There had been forty-five casualties within the Ethos Corp in the prior two months. Thirteen of them were fatalities, most of them lower-ranking members of the division. Curiously, each of them had been completely drained of all spiritual energy, exuding not an ounce of pressure even after making a full recovery. It hampered efforts simply to identify those that had been attacked.
Of those that survived their attacks, all were soon after discharged from service and returned here to the Rukongai. As they spoke, a joint investigation by the Fourth and Ninth divisions was underway concerning these enigmatic cases.
To date, no definitive answer had been determined – until now.
“So it was you three, then.”
Komoku nodded under his vast hood. “Four,” he corrected. “I’m sure you remember little Kogyō.”
The silver-haired adolescent flashed in his mind’s theater.
“Inseparable, the two of you were,” the straw man continued. “Luckily, Shanao-sama was there to fill the void left in your wake.”
Komoku took measure of the shadow just behind Manzō, and held up five fingers.
“Fifty years. Fifty long years it took to perfect the technique. Time I’m certain he’d agree was well spent – far more fruitful than the two centuries prior.
“Don’t concern yourself for the numbers lost amongst your colleagues. Necessary as they were, our efforts were predominantly concentrated on a particular technique inherent to Hollows. As few samples ever managed to find their way into Soul Society, it took quite some time to find one capable of siphoning and sealing reiryoku directly at the source. It wasn’t until Shanao-sama managed to traverse between this dimension and that of the Hollows that his experiment truly progressed.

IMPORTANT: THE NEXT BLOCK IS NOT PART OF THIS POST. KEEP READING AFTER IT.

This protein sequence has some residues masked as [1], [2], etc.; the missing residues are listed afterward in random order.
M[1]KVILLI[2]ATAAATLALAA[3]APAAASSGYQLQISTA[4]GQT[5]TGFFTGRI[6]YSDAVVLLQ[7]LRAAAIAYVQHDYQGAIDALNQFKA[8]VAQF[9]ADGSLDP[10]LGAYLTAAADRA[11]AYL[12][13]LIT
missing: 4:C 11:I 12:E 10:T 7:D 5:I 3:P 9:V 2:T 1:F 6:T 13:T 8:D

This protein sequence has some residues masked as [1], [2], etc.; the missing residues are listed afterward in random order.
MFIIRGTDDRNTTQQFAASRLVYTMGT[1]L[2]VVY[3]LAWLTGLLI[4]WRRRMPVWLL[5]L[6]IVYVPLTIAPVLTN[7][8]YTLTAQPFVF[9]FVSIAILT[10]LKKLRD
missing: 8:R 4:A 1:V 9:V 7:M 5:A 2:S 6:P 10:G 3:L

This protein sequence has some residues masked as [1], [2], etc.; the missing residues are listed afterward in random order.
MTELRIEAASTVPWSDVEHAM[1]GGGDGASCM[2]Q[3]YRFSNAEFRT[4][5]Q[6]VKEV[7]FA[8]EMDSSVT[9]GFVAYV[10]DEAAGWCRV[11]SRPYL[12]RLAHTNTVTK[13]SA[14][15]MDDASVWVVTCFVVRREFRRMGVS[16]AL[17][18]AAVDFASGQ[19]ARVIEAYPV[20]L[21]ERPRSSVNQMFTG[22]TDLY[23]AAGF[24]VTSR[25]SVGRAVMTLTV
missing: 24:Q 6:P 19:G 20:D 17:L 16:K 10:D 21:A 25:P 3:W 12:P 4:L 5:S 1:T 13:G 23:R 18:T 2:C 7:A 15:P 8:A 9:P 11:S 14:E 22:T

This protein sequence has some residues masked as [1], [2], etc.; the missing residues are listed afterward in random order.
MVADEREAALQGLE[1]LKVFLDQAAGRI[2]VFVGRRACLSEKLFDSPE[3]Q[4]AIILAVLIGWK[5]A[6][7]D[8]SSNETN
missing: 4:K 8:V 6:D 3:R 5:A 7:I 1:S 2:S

“Thereafter came the admittedly arduous tasks of reverse engineering the process.”
“Using Kidō?” Manzō asked.
Again, Komoku nodded. “Indeed. I’m sure you would agree it is well within his purview.”
“I’m sure,” Manzō interjected. “I hate to say it, but you’ve likely done more to draw a target on your back than anything else.”
Tamon howled even louder. “Were that not the point if it all, I’d be concerned.” Manzō’s brow shifted curiously. “You don’t poke the bear without anticipating the fangs, nii-san.”
The Peacekeeper looked at the two of them, confused. “And you guys couldn’t come up with a less dramatic way to commit suicide than this?”
“Quite the comedian you’ve become–”
“Well, thank you but,” Manzō interrupted again, scratching his head. “Which part of that was funny? The ‘all-four-of-you-are-gonna-die’ part, or that you guys wasted the last fifty years for nothing?”